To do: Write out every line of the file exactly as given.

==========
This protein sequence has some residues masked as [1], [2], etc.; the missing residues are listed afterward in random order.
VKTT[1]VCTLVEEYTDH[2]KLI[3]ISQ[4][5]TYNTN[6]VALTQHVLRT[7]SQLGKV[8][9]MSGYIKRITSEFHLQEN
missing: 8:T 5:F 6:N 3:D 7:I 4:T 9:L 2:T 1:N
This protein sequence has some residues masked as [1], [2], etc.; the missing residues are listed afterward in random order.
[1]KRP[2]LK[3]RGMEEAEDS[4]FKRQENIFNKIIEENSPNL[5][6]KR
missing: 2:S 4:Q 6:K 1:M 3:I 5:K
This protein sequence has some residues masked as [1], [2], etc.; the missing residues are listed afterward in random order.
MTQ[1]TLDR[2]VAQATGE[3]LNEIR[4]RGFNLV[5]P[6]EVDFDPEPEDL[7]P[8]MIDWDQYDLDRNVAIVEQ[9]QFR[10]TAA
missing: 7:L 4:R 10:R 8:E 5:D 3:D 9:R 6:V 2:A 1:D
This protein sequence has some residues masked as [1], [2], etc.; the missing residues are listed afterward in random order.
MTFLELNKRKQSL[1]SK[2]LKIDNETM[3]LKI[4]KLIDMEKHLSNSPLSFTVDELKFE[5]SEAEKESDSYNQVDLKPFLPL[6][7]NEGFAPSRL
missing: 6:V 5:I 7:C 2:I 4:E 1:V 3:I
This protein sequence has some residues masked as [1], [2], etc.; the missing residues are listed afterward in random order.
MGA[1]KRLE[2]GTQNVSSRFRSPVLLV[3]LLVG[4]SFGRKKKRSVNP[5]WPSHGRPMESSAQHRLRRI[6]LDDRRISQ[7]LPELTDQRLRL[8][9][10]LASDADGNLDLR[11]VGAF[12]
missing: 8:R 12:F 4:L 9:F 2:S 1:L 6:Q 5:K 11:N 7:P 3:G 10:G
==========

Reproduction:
This protein sequence has some residues masked as [1], [2], etc.; the missing residues are listed afterward in random order.
VKTT[1]VCTLVEEYTDH[2]KLI[3]ISQ[4][5]TYNTN[6]VALTQHVLRT[7]SQLGKV[8][9]MSGYIKRITSEFHLQEN
missing: 8:T 5:F 6:N 3:D 7:I 4:T 9:L 2:T 1:N
This protein sequence has some residues masked as [1], [2], etc.; the missing residues are listed afterward in random order.
[1]KRP[2]LK[3]RGMEEAEDS[4]FKRQENIFNKIIEENSPNL[5][6]KR
missing: 2:S 4:Q 6:K 1:M 3:I 5:K
This protein sequence has some residues masked as [1], [2], etc.; the missing residues are listed afterward in random order.
MTQ[1]TLDR[2]VAQATGE[3]LNEIR[4]RGFNLV[5]P[6]EVDFDPEPEDL[7]P[8]MIDWDQYDLDRNVAIVEQ[9]QFR[10]TAA
missing: 7:L 4:R 10:R 8:E 5:D 3:D 9:R 6:V 2:A 1:D
This protein sequence has some residues masked as [1], [2], etc.; the missing residues are listed afterward in random order.
MTFLELNKRKQSL[1]SK[2]LKIDNETM[3]LKI[4]KLIDMEKHLSNSPLSFTVDELKFE[5]SEAEKESDSYNQVDLKPFLPL[6][7]NEGFAPSRL
missing: 6:V 5:I 7:C 2:I 4:E 1:V 3:I
This protein sequence has some residues masked as [1], [2], etc.; the missing residues are listed afterward in random order.
MGA[1]KRLE[2]GTQNVSSRFRSPVLLV[3]LLVG[4]SFGRKKKRSVNP[5]WPSHGRPMESSAQHRLRRI[6]LDDRRISQ[7]LPELTDQRLRL[8][9][10]LASDADGNLDLR[11]VGAF[12]
missing: 8:R 12:F 4:L 9:F 2:S 1:L 6:Q 5:K 11:N 7:P 3:G 10:G